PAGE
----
James Syme

Senior Fund Manager, JOHCM

Playing the waiting game on China

 

“While we anticipated some challenges in key emerging markets, we did not foresee the magnitude of the economic deceleration, particularly in Greater China. In fact, most of our revenue shortfall to our guidance, and over 100 percent of our year-over-year worldwide revenue decline, occurred in Greater China.” 

Apple Q4 2018 results commentary

 

Since the middle of 2018 we have been expecting US corporate results to reflect the broad slowdown in many emerging markets (including China), and Apple has very much met our expectations with its latest quarterly commentary. However, at the same time there has been much media commentary about various stimulus policies being enacted in China, creating mixed news flow regarding the economic outlook in China.

As a starting caveat, we feel that Apple may be overstating the degree to which the Chinese economy is the cause of its disappointing results. Market share data has shown strong growth in Chinese smartphone sales by local producers, particularly Huawei, while Apple has struggled. This is because the dominance of integrated multi-purpose platforms (WeChat, Taobao) which reduce the costs of switching from iOS to Android for Chinese users. As always, it is important not to read too much into a single data point and explanation.

But there is plenty of other evidence of a deep slowdown in China. In the first nine months of 2018, domestic consumption tax revenues averaged RMB109.8b per month, however October saw revenues of RMB32.1b and November was only RMB17.0b. Car sales in October were down 13.0% from a year earlier. More industry-linked measures (e.g. rail freight turnover, cement consumption) look healthier but the trend is certainly down. Finally, stock markets are not economic data, but the Shanghai Stock Exchange Composite Index fell 28.7% in US dollar terms in 2018, reflecting the extent of negative domestic investor sentiment.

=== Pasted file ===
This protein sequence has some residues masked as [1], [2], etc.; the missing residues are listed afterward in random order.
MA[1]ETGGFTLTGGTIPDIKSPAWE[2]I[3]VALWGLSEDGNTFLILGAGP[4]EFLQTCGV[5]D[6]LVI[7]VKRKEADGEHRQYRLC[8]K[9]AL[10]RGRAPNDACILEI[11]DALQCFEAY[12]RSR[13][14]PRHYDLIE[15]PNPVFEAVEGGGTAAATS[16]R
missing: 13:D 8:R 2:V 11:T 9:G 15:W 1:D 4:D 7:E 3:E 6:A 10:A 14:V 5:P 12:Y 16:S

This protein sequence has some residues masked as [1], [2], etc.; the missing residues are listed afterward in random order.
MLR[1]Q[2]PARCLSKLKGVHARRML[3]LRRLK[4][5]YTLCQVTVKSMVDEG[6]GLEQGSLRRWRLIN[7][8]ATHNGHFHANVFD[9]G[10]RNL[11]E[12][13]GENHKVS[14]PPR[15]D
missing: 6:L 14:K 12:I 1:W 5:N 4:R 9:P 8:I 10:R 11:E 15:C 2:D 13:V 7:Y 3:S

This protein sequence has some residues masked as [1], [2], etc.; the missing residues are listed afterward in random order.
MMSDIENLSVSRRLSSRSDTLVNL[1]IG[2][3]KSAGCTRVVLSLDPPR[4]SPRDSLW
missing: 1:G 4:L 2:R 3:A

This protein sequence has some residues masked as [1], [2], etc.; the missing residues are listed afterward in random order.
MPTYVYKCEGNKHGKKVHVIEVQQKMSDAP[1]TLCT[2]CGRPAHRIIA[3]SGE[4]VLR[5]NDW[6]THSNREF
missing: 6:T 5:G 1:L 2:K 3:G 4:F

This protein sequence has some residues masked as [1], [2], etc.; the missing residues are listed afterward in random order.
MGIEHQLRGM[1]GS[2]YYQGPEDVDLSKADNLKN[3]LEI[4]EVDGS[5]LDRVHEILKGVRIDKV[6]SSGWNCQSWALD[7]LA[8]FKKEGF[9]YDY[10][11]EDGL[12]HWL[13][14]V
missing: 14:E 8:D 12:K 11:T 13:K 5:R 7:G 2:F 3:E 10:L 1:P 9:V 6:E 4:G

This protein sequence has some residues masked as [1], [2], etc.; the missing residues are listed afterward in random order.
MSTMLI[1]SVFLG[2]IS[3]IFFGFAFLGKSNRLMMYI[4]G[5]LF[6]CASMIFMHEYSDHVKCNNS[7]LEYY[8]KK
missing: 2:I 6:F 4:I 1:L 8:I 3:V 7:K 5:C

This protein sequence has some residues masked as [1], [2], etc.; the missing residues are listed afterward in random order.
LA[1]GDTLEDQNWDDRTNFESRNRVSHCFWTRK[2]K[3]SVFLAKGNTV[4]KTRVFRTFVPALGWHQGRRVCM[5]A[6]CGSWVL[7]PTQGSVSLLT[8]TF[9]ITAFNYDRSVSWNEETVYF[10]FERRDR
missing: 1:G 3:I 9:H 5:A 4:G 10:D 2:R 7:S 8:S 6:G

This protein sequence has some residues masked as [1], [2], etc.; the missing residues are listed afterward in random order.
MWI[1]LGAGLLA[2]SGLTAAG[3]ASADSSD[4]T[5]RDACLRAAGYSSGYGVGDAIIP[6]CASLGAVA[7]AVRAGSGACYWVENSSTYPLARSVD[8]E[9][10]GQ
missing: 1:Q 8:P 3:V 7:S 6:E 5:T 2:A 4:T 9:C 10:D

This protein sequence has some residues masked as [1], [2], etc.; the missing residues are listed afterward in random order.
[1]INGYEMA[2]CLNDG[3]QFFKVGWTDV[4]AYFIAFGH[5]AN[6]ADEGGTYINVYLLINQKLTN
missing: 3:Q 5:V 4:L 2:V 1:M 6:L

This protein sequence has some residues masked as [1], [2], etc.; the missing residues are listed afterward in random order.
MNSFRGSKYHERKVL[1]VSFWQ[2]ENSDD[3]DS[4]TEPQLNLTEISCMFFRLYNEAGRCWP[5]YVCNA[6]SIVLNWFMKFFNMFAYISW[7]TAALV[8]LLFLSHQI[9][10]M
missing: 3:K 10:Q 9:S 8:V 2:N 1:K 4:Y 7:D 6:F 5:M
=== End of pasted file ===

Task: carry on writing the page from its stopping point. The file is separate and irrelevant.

“Credit is now growing more slowly than the economy”

None of this particularly surprises us. We believe China remains an essentially domestically-driven economy (exports as a proportion of GDP is about 20%, compared with  40% for South Korea; we feel this also makes concerns about the impact of tariffs overstated), and that growth in domestic demand (and hence, economic growth) is substantially driven by the change in credit. That change in credit has been slowing since 2016 and increasingly hurting the wider economy.

Following the stimulus in 2015, the year-on-year growth in the financial system (we track all-system claims, including shadow banking products such as bankers’ acceptances and trust loans) peaked at +22.2% in the year to January 2016, but that growth rate has steadily declined. The increase for the year to November 2018 was only 8.0%; with real GDP growth for the year estimated at 6.6% and the latest CPI print of 2.2%, credit is now growing more slowly than the economy. This negative credit impulse is a significant drag on economic activity in China, and a very different environment to that which has existed since the renminbi was floated in 2005.

Various stimulus packages have been announced, with an alphabet soup of lending programs from the People’s Bank of China (SLF, MLF and PSL were recently joined by TMLF). However, the reality that we believe matters, as seen in the data, is that monetary policy in China is tight, fiscal policy is broadly neutral, and there is no immediate reason to expect a turnaround in the economy. We remain cautious on Chinese equities (especially A-shares, where we remain zero- weighted), cautious on commodities and commodity economies, and continue to expect disappointment from global companies that sell into China. At some point, probably given the weakening renminbi, Chinese policy will turn more stimulative, but we believe it will pay to wait until that turn is tangible.

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